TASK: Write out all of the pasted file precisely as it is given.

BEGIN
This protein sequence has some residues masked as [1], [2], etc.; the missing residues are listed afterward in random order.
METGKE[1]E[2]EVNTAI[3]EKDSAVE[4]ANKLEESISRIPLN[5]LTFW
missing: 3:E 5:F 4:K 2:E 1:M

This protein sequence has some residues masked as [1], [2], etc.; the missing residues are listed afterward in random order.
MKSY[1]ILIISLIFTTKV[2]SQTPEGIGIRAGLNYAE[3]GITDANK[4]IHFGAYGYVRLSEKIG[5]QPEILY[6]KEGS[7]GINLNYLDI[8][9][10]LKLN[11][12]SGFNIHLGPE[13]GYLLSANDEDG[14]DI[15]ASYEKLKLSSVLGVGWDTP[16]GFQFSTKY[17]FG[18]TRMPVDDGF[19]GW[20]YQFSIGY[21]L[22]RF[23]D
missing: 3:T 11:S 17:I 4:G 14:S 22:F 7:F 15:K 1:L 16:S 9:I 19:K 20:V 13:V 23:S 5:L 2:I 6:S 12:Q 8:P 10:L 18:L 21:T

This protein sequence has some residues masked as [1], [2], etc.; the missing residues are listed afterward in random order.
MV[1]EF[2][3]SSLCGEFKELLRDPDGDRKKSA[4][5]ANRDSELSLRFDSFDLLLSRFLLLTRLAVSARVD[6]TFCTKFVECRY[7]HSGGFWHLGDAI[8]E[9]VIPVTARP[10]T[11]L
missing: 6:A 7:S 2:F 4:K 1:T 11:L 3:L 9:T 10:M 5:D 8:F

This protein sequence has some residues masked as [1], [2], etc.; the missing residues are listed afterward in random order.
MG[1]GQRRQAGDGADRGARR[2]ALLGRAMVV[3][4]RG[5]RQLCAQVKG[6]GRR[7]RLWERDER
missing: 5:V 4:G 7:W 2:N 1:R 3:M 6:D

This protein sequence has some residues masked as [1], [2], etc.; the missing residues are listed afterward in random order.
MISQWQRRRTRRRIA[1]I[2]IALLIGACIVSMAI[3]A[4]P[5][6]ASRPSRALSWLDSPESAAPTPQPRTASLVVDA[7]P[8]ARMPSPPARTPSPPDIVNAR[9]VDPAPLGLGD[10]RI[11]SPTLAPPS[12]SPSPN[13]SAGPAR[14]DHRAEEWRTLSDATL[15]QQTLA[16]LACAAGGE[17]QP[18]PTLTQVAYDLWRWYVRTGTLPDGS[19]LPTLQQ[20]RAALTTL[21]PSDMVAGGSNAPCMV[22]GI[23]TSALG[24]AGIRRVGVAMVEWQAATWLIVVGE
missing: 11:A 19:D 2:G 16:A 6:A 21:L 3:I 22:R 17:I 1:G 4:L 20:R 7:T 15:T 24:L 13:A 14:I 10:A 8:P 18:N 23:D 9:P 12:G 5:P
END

This protein sequence has some residues masked as [1], [2], etc.; the missing residues are listed afterward in random order.
METGKE[1]E[2]EVNTAI[3]EKDSAVE[4]ANKLEESISRIPLN[5]LTFW
missing: 3:E 5:F 4:K 2:E 1:M

This protein sequence has some residues masked as [1], [2], etc.; the missing residues are listed afterward in random order.
MKSY[1]ILIISLIFTTKV[2]SQTPEGIGIRAGLNYAE[3]GITDANK[4]IHFGAYGYVRLSEKIG[5]QPEILY[6]KEGS[7]GINLNYLDI[8][9][10]LKLN[11][12]SGFNIHLGPE[13]GYLLSANDEDG[14]DI[15]ASYEKLKLSSVLGVGWDTP[16]GFQFSTKY[17]FG[18]TRMPVDDGF[19]GW[20]YQFSIGY[21]L[22]RF[23]D
missing: 3:T 11:S 17:I 4:G 14:S 22:F 7:F 15:K 1:L 16:S 9:I 19:K 20:V 13:V 23:S 5:L 2:I 6:S 12:Q 8:P 10:L 18:L 21:T

This protein sequence has some residues masked as [1], [2], etc.; the missing residues are listed afterward in random order.
MV[1]EF[2][3]SSLCGEFKELLRDPDGDRKKSA[4][5]ANRDSELSLRFDSFDLLLSRFLLLTRLAVSARVD[6]TFCTKFVECRY[7]HSGGFWHLGDAI[8]E[9]VIPVTARP[10]T[11]L
missing: 6:A 7:S 2:F 4:K 1:T 11:L 3:L 9:T 10:M 5:D 8:F

This protein sequence has some residues masked as [1], [2], etc.; the missing residues are listed afterward in random order.
MG[1]GQRRQAGDGADRGARR[2]ALLGRAMVV[3][4]RG[5]RQLCAQVKG[6]GRR[7]RLWERDER
missing: 5:V 4:G 7:W 2:N 1:R 3:M 6:D

This protein sequence has some residues masked as [1], [2], etc.; the missing residues are listed afterward in random order.
MISQWQRRRTRRRIA[1]I[2]IALLIGACIVSMAI[3]A[4]P[5][6]ASRPSRALSWLDSPESAAPTPQPRTASLVVDA[7]P[8]ARMPSPPARTPSPPDIVNAR[9]VDPAPLGLGD[10]RI[11]SPTLAPPS[12]SPSPN[13]SAGPAR[14]DHRAEEWRTLSDATL[15]QQTLA[16]LACAAGGE[17]QP[18]PTLTQVAYDLWRWYVRTGTLPDGS[19]LPTLQQ[20]RAALTTL[21]PSDMVAGGSNAPCMV[22]GI[23]TSALG[24]AGIRRVGVAMVEWQAATWLIVVGE
missing: 11:A 19:D 2:G 16:A 6:A 21:L 3:I 22:R 17:I 1:G 4:L 20:R 7:T 15:T 24:L 13:A 14:I 10:A 8:P 18:N 23:D 9:P 12:G 5:P